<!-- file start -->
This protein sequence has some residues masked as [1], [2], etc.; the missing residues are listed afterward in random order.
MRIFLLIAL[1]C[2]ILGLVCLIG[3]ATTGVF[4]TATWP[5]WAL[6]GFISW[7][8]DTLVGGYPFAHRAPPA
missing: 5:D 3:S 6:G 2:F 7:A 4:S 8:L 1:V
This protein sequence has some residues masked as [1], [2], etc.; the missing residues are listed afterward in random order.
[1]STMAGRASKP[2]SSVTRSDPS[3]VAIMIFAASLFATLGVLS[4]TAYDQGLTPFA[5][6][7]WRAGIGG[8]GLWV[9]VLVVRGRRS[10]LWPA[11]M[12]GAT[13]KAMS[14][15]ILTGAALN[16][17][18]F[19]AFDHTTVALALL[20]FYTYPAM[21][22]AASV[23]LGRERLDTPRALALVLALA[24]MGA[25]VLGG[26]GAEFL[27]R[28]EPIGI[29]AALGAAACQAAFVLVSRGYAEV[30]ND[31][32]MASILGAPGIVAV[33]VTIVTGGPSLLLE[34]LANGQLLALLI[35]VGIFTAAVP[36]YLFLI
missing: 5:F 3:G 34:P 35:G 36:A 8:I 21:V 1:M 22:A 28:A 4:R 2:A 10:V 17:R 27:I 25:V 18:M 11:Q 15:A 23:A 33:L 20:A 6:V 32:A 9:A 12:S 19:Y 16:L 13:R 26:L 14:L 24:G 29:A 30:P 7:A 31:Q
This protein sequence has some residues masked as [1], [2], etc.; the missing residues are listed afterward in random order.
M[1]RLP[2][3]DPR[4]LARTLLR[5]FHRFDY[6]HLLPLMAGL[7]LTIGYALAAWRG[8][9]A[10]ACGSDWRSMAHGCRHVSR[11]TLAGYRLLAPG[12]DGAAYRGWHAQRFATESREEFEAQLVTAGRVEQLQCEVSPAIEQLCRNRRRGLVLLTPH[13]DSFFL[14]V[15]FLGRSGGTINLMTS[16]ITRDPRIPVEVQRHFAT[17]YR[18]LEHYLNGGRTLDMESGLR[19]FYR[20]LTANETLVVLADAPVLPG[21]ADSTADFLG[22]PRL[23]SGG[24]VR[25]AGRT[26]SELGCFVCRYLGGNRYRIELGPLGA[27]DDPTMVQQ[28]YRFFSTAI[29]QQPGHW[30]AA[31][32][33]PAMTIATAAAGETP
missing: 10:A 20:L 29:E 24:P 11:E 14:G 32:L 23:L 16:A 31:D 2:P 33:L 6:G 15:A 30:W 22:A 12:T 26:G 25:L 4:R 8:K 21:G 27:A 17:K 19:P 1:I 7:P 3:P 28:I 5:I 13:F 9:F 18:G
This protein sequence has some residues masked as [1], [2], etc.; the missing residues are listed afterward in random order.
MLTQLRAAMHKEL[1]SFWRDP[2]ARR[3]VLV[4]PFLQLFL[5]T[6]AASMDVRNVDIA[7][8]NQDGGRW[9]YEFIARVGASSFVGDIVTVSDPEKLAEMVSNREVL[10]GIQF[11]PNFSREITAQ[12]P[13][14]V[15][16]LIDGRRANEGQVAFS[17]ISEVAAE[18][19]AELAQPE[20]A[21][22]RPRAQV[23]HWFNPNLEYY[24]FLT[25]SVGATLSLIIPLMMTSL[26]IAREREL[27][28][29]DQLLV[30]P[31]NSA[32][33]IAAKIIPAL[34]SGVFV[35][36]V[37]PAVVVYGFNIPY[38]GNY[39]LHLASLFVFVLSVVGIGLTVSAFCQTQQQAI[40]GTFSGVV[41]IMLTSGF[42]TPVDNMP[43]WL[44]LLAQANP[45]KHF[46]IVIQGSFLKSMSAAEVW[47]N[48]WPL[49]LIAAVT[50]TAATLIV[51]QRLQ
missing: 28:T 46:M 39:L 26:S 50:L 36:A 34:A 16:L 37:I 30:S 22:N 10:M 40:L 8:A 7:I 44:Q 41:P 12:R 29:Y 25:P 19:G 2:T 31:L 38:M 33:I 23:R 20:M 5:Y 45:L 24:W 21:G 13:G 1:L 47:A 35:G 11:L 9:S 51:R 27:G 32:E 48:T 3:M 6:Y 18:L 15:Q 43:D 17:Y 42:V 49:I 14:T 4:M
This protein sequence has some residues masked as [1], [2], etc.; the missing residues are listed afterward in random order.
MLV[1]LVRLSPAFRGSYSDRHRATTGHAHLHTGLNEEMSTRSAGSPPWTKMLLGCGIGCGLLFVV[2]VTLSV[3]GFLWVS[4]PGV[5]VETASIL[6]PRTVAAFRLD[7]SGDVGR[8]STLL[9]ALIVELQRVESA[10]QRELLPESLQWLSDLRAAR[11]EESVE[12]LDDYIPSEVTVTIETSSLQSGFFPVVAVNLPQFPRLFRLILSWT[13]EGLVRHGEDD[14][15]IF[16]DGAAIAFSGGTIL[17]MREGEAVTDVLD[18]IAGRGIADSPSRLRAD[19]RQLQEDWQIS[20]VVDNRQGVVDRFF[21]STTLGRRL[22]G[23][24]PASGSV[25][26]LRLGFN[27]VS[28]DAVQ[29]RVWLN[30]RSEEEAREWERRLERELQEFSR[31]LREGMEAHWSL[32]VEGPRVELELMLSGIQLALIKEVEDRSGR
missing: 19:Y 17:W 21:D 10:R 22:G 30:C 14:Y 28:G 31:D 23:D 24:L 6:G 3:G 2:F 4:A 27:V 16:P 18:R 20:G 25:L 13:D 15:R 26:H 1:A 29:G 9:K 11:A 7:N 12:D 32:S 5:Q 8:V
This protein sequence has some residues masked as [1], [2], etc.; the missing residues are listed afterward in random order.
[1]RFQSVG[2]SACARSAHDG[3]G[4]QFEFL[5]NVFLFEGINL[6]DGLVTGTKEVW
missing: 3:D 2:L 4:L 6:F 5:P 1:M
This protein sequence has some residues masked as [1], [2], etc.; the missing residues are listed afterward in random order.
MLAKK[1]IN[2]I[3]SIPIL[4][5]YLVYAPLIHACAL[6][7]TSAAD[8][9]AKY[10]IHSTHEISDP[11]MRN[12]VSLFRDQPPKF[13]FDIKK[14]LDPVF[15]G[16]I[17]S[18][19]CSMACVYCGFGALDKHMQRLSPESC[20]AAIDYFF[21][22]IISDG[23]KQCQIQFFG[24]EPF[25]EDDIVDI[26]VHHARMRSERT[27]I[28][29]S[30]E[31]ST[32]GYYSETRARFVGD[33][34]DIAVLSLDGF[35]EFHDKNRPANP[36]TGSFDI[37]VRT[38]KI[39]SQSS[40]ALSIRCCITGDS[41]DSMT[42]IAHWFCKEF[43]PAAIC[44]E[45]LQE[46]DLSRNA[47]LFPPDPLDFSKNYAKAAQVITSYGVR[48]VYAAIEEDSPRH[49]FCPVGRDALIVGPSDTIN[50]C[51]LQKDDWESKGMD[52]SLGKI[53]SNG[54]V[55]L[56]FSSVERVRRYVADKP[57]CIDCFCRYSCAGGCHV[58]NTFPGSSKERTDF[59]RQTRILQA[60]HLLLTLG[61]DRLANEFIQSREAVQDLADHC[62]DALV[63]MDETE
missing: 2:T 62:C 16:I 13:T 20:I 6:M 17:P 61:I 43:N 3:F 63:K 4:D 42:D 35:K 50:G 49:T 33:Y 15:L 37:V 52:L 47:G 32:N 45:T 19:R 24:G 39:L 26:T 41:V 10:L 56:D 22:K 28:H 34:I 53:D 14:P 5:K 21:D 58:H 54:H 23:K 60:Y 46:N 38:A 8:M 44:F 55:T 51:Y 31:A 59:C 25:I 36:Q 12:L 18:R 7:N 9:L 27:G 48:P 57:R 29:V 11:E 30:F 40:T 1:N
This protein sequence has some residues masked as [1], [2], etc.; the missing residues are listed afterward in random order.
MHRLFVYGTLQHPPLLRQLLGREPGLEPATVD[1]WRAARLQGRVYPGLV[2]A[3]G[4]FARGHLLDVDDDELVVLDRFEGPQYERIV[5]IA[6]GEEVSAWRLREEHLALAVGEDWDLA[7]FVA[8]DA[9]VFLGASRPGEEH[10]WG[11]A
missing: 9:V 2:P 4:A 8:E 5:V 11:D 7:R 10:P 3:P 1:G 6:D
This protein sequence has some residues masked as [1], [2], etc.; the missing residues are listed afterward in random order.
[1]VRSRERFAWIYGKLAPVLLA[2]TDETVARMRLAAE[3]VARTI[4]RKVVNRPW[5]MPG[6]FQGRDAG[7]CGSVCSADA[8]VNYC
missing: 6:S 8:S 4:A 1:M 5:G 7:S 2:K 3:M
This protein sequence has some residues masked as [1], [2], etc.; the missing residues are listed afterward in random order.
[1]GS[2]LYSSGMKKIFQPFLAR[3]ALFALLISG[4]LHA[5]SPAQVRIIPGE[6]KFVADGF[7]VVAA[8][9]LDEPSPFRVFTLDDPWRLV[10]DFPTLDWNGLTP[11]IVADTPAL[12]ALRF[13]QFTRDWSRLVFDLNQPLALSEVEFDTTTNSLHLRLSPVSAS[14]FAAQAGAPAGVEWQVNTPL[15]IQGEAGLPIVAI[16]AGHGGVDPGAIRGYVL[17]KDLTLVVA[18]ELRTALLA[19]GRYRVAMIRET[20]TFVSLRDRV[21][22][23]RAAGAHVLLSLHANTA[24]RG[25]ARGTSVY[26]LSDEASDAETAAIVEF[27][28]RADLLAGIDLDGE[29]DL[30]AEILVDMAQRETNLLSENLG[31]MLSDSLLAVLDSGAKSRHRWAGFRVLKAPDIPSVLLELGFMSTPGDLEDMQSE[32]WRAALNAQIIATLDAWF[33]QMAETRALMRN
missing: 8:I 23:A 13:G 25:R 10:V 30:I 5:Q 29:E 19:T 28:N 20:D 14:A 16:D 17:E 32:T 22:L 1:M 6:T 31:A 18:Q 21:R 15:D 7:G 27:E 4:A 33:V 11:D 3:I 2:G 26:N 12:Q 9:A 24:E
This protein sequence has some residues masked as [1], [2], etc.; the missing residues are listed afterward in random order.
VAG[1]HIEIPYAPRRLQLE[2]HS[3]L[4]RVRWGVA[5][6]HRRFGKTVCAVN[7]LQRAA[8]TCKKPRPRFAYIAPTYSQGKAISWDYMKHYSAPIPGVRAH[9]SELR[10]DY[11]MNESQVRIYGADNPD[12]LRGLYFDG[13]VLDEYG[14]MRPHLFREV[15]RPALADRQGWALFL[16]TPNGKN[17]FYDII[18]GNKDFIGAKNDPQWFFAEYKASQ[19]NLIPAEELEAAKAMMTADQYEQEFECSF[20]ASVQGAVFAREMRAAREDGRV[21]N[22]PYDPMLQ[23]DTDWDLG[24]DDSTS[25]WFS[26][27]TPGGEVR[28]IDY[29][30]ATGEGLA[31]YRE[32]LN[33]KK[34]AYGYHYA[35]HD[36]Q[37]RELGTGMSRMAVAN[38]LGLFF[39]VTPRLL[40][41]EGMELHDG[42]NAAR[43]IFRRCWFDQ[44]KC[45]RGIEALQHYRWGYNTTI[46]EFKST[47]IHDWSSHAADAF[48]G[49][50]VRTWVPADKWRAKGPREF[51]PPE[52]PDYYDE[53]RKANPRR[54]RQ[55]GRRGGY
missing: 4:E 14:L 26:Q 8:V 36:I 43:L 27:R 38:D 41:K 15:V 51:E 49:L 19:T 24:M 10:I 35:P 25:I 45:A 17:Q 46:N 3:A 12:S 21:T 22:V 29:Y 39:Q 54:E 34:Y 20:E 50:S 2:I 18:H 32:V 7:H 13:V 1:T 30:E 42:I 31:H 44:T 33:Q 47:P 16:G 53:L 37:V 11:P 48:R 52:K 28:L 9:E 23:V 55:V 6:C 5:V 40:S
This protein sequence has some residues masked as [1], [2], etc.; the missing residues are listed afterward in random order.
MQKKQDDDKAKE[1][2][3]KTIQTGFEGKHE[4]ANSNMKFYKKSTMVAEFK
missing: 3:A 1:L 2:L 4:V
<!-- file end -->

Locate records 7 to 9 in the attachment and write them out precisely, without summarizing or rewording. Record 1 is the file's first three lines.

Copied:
This protein sequence has some residues masked as [1], [2], etc.; the missing residues are listed afterward in random order.
MLAKK[1]IN[2]I[3]SIPIL[4][5]YLVYAPLIHACAL[6][7]TSAAD[8][9]AKY[10]IHSTHEISDP[11]MRN[12]VSLFRDQPPKF[13]FDIKK[14]LDPVF[15]G[16]I[17]S[18][19]CSMACVYCGFGALDKHMQRLSPESC[20]AAIDYFF[21][22]IISDG[23]KQCQIQFFG[24]EPF[25]EDDIVDI[26]VHHARMRSERT[27]I[28][29]S[30]E[31]ST[32]GYYSETRARFVGD[33][34]DIAVLSLDGF[35]EFHDKNRPANP[36]TGSFDI[37]VRT[38]KI[39]SQSS[40]ALSIRCCITGDS[41]DSMT[42]IAHWFCKEF[43]PAAIC[44]E[45]LQE[46]DLSRNA[47]LFPPDPLDFSKNYAKAAQVITSYGVR[48]VYAAIEEDSPRH[49]FCPVGRDALIVGPSDTIN[50]C[51]LQKDDWESKGMD[52]SLGKI[53]SNG[54]V[55]L[56]FSSVERVRRYVADKP[57]CIDCFCRYSCAGGCHV[58]NTFPGSSKERTDF[59]RQTRILQA[60]HLLLTLG[61]DRLANEFIQSREAVQDLADHC[62]DALV[63]MDETE
missing: 2:T 62:C 16:I 13:T 20:I 6:M 17:P 61:I 43:N 3:F 63:K 4:D 42:D 35:K 50:G 49:T 33:Y 15:L 37:V 52:L 47:G 32:N 45:T 19:R 24:G 39:L 26:T 41:V 10:L 56:D 22:K 28:H 34:I 53:D 14:P 5:K 21:D 58:H 54:H 23:K 60:Y 46:N 38:A 8:M 44:F 55:T 51:Y 31:A 59:C 25:I 36:Q 12:L 18:R 7:N 9:L 27:G 48:P 57:R 29:V 11:E 30:F 40:T 1:N
This protein sequence has some residues masked as [1], [2], etc.; the missing residues are listed afterward in random order.
MHRLFVYGTLQHPPLLRQLLGREPGLEPATVD[1]WRAARLQGRVYPGLV[2]A[3]G[4]FARGHLLDVDDDELVVLDRFEGPQYERIV[5]IA[6]GEEVSAWRLREEHLALAVGEDWDLA[7]FVA[8]DA[9]VFLGASRPGEEH[10]WG[11]A
missing: 9:V 2:P 4:A 8:E 5:V 11:D 7:R 10:P 3:P 1:G 6:D
This protein sequence has some residues masked as [1], [2], etc.; the missing residues are listed afterward in random order.
[1]VRSRERFAWIYGKLAPVLLA[2]TDETVARMRLAAE[3]VARTI[4]RKVVNRPW[5]MPG[6]FQGRDAG[7]CGSVCSADA[8]VNYC
missing: 6:S 8:S 4:A 1:M 5:G 7:S 2:K 3:M